There’s a lot more to tax filing than totaling your wages and taxes paid, so if any of the following situations apply, make sure you provide your tax preparer with the necessary documentation.
You sold shares of stock or a mutual fund. Make sure you know the original cost and date of purchase of the shares that you sold. The information may be on your year-end statement you get from your broker. If you bought shares via dividend reinvestment, you’ll need to know the amount of dividends that were reinvested each year. If you originally inherited the shares that you sold last year, know the number of shares inherited and the date of death of the person from whom they were inherited.
You sold real estate. Give your tax preparer the closing/settlement statements for the purchase and sale of the property, plus the cost of capital improvements you made over the years.
You bought real estate. Give your preparer the closing/settlement statement for the purchase of the property. For rental property, also provide the separate amounts of “assessed value” for land and improvements from the tax bill.
You refinanced a mortgage. Again, make sure you provide the closing/settlement statement for the refinance and the term of the new loan.
You got IRA distributions. You will need the year-end statements for all IRA accounts, which will be provided by the financial institution that manages the accounts.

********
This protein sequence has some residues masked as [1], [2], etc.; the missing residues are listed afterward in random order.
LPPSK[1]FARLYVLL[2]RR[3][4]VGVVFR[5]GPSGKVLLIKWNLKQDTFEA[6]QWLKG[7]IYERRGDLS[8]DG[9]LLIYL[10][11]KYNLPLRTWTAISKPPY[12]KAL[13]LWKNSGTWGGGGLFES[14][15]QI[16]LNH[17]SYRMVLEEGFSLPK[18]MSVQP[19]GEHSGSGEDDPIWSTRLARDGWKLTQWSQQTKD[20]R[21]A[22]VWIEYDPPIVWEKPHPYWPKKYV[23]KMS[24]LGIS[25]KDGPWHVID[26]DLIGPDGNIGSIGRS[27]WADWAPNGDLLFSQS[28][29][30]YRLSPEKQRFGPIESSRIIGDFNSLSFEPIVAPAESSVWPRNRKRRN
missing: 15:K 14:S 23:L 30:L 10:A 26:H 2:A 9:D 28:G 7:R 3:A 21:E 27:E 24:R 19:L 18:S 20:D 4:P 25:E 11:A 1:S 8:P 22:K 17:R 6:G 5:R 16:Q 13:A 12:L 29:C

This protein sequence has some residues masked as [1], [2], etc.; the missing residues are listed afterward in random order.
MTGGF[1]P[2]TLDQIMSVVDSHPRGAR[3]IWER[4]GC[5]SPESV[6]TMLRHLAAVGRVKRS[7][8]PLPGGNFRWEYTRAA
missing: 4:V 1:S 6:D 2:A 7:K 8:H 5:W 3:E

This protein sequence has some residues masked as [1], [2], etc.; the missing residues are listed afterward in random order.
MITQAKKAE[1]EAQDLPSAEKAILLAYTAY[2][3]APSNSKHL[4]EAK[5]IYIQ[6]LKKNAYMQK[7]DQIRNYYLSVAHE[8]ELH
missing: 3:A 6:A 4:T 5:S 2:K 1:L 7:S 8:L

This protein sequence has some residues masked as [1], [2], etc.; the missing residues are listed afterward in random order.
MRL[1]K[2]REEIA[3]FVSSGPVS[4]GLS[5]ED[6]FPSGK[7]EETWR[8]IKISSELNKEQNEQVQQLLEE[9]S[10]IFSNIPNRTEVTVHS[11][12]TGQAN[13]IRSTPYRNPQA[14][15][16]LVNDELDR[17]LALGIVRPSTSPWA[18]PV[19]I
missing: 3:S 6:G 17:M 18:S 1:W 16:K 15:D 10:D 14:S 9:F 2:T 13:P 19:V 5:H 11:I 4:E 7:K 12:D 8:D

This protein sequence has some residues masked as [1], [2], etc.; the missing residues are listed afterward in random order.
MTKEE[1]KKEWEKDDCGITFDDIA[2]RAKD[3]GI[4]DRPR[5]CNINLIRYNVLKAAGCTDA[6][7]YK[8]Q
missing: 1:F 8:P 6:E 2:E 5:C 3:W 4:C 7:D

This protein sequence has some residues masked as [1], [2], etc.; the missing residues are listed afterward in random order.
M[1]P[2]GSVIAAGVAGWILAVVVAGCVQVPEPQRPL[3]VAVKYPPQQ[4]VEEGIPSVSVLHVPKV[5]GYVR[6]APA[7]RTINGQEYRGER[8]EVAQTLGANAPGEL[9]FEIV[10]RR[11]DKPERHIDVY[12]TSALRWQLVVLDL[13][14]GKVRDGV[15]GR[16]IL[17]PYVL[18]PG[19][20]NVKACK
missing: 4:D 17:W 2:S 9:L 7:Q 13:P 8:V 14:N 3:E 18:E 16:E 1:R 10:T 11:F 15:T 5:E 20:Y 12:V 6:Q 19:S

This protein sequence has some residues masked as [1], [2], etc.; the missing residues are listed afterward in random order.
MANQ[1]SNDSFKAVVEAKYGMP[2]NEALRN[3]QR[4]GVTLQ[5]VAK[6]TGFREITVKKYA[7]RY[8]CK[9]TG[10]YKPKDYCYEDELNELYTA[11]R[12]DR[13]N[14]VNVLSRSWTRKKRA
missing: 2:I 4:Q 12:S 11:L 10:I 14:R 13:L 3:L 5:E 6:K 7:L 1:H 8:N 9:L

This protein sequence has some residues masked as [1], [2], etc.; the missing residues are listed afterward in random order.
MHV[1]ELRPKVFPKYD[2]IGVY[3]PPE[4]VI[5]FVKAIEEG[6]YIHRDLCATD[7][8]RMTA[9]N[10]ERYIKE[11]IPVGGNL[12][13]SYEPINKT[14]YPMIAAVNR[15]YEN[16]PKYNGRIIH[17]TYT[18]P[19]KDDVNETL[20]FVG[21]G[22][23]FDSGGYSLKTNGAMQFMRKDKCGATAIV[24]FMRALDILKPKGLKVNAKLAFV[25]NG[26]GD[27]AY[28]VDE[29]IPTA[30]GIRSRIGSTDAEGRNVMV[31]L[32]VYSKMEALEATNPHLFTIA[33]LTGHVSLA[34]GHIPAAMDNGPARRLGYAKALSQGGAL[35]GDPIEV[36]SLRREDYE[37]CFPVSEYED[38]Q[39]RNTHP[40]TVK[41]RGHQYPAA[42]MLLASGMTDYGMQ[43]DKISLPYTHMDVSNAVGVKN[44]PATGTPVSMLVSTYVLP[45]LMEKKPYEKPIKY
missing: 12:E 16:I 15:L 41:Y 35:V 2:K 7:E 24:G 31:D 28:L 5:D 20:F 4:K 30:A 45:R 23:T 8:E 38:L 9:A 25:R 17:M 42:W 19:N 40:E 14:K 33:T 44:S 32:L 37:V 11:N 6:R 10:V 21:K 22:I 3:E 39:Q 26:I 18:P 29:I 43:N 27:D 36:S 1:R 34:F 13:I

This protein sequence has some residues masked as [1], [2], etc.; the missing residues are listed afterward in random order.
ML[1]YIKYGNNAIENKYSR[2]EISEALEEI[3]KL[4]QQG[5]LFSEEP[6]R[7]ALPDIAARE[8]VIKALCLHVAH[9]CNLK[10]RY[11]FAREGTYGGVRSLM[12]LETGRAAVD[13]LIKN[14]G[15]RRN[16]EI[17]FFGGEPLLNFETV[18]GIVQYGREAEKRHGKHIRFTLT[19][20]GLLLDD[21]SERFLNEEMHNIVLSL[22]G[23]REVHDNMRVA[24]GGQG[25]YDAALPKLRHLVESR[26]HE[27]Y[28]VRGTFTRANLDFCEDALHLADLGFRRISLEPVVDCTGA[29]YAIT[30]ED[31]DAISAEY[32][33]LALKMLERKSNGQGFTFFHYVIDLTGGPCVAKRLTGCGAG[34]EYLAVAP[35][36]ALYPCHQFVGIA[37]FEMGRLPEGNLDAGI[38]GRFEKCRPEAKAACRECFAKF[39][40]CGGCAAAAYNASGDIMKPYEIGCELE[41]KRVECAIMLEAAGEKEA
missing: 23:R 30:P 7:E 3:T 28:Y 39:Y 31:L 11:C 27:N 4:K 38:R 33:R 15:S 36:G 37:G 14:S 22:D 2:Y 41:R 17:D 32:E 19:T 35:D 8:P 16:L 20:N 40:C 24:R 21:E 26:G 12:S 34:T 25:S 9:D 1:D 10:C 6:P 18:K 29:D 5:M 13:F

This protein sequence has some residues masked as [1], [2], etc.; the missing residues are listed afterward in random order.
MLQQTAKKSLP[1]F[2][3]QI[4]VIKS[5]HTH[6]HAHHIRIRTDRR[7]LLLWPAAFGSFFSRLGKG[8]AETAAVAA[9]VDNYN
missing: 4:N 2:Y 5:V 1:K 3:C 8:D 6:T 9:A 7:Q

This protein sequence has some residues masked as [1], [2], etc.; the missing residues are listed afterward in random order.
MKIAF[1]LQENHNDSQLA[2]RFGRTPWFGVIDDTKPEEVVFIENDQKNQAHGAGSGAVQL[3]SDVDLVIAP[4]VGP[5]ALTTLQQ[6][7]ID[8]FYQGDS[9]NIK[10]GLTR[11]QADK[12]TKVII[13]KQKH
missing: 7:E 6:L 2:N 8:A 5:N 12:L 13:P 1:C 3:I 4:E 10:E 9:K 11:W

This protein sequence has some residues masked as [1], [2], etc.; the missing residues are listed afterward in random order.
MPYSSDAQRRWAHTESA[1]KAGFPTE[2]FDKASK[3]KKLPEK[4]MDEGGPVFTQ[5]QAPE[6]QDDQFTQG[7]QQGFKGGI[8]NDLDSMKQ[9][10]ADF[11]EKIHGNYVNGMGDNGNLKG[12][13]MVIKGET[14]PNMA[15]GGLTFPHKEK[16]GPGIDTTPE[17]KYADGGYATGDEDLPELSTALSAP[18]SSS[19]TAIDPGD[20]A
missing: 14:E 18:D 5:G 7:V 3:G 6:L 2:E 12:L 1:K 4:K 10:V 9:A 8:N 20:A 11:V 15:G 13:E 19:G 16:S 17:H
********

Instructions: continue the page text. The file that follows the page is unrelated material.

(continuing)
You have dependents in college. Provide all Form 1098-Ts you received to reflect your tuition payments, the “burser’s reports” for the year (you may be able to print out a report from the college’s website) and the amounts paid for books and supplies.
You paid for child care. Make sure you have the name, address, Social Security or Employer Identification Number and the amount paid for all child-care providers. Summer day camp costs qualify for the Child Care Credit.
You got a distribution from a pension plan. If you took any cash out of a retirement plan, whether or not you rolled over the distribution to an IRA, you will need documentation of the amounts and dates of the transaction.
You donated a car to charity. Give your tax preparer all the paperwork you got from the charity, especially Form 1098-C, plus documentation of the original cost and date of purchase of the car.
You’re paying alimony. Make sure you have the Social Security number of your ex-spouse, the amount of alimony paid in the year and any other required payments, such as health insurance premiums or real estate expenses, you made on behalf of your ex-spouse.
Page 2 of 2 - You bought a car, truck, SUV, motorcycle or boat. For any major vehicle purchase, provide documentation of the amount of sales tax you paid.
You bought an energy-efficient product for your home. Energy improvements are tax deductible, so make sure you have the receipt for the item bought and a Manufacturer’s Certification Statement. If you do not have a Manufacturer’s Certification Statement, go back to where you bought the item and ask for one. You also may be able to download one from the manufacturer’s website.
Robert Flach is an expert with almost 40 years of experience as a tax professional and blogs as The Wandering Tax Pro.